Leverage – The main key to physician contracting success

Leverage is a major pathway to successful negotiation of a managed care contract.  The ability to negotiate or renegotiate a managed care contract is often determined by the amount of leverage a particular practice or provider has in the marketplace. Consider the following scenario: A major managed care payer you contract with has decided to reduce the amount it will reimburse physicians for their services.  (Sound familiar?) Now answer this question: If you were to approach the payer in an attempt to renegotiate their proposed rate change, how do you think the payer would react to you? Would they listen to what you have to say or, as in most cases, would the payer simply tell you this is their policy-- take it or leave it? If the payer or payers in your service area adopt a take it or leave it stance in respect to your practice, the result may very well be future reduced physician compensation. 

Success in changing the terms of a managed care contract usually varies from locale to locale. However, success can be achieved only if the practice has the LEVERAGE to negotiate or renegotiate favorable contract rates and terms. This is the same type of negotiation that occurs when professional athletes negotiate their own contracts or in any other type of negotiation scenario. The party with the “upper hand,” whether perceived or real, will usually be the party who gets the most out of the negotiation. If a practice does not have leverage, it likely will have to accept whatever is offered by the managed care plan. More often than not, this offer will negatively impact the finances of the practice.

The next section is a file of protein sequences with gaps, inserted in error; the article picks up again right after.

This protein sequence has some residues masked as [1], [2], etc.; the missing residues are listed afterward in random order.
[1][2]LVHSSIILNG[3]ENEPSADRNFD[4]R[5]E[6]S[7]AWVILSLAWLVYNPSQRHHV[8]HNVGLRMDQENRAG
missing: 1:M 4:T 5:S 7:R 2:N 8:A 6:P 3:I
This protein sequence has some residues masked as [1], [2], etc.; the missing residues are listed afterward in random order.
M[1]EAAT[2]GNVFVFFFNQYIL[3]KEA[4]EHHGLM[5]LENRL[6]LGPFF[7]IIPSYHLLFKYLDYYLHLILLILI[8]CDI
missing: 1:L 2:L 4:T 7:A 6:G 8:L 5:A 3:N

Define your leverage

Most physicians come to the negotiation table without a defined contract strategy.  This strategy must be developed before the negotiation process even begins. The core of the strategy is to define up front what leverage your practice or your delivery system. The failure to define leverage before negotiating has soured many physicians on the contracting process. Often this is because leverage did not exist in the first place, and the physician or physicians wasted time and resources trying to negotiate a contract they had no chance of winning. In other cases, they had leverage but nobody recognized it, resulting in a failed or unfavorable negotiation. Payers certainly are not going to bring up missed points of leverage with you.

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